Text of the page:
China to shut down over 90% of its Bitcoin mining capacity after local bans

Mining rigs of a super computer are pictured inside the bitcoin factory ‘Genesis Farming’ near Reykjavik, on March 16, 2018. – At the heart of Iceland’s breathtaking lava fields stands one of the world’s largest bitcoin factories at a secret location rich in renewable energy which runs the computers creating the virtual currency. (Photo by Halldor KOLBEINS / AFP)

After a nationwide crackdown on cryptocurrency mining, many Bitcoin mines in Sichuan Province in Southwest China were shut down as of Sunday.

This ban means that over 90% of China’s Bitcoin mining capacities will be shut down. It is also expected that regulators in China’s southwest and north regions will take similar harsh measures.

Industry players had hoped regulators in Sichuan where hydropower is abundant would take a more relaxed approach. However, the latest ban demonstrates that Chinese regulators are determined to limit speculative crypto trading in order to control financial risk, even though there have been some benefits for local economies.

“The exit window is closing and we’re scrambling for overseas mines to put our mining devices,” a Sichuan-based industry insider told the Global Times on Sunday. He also said that many miners had suffered large losses.

Sichuan Provincial Development and Reform Commission and Sichuan Energy Bureau jointly issued a notice Friday directing local electricity companies to “screen, clean-up and terminate” mining operations by Sunday.

The notice included 26 companies that were inspected and reported to be potential cryptocurrency mining firms, including Kangding Guorong Tech Co and Heishui Kedi Big Data Tech Co.

It also directed local electricity companies to stop providing power to crypto mining sites they had detected. They were also required to conduct self-inspection, rectification and report their findings by Friday. It also prohibited local authorities from appraising new mining projects.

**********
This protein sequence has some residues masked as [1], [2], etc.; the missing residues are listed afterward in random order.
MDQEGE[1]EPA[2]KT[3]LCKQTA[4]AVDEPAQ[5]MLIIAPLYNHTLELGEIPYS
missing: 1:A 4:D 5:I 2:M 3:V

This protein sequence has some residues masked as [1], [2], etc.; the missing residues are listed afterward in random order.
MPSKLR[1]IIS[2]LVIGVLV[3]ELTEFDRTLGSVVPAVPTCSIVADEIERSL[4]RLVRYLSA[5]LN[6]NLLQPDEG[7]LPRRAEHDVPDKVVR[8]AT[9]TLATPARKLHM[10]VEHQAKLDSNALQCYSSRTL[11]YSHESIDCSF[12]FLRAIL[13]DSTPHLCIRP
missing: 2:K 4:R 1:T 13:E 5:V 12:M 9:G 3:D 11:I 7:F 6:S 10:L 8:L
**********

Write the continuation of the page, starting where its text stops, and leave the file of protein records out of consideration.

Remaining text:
We had hoped Sichuan would be exempted from the clampdown because there is an electricity shortage in Sichuan during the rainy season. However, Chinese regulators now have a uniform approach that would overhaul and reinvigorate the booming Bitcoin mining sector in China. Shentu Qingchun is the CEO of Shenzhen’s blockchain company BankLedger.

Media reports have revealed that Chinese-backed Bitcoin mining pools such as Huobi Pool and Binance, which are backed by Chinese companies, experienced a 20% to 40% plunge in real-time hash rates over the past 24 hours.

All three regions in Northwest China have announced restrictions on Bitcoin mining.

“This means that over 90 percent of Bitcoin mining power or one-third the global crypto network’s processing power will be suspended in the near term. Shentu stated that this will force Chinese miners to form alliances to migrate to other countries, such as Russia and North America.

He said that while the price of mining equipment could drop in the short-term as more crypto miners dump their processing equipment, the market’s willingness to absorb the excess supply would remain low. This would also “hammer” upstream supplies.

Wang Peng, an assistant professor in the Gaoling School of Artificial Intelligence of the Renmin University of China told the Global Times that Sunday’s Chinese move was in line with global financial regulators tightening scrutiny of digital currency trading to prevent illegal activities like money laundering and systemic financial risks.

Senior Chinese officials stated in May that it was necessary to crackdown on Bitcoin mining and trade, and to prevent individual risks from being transmitted to the wider community.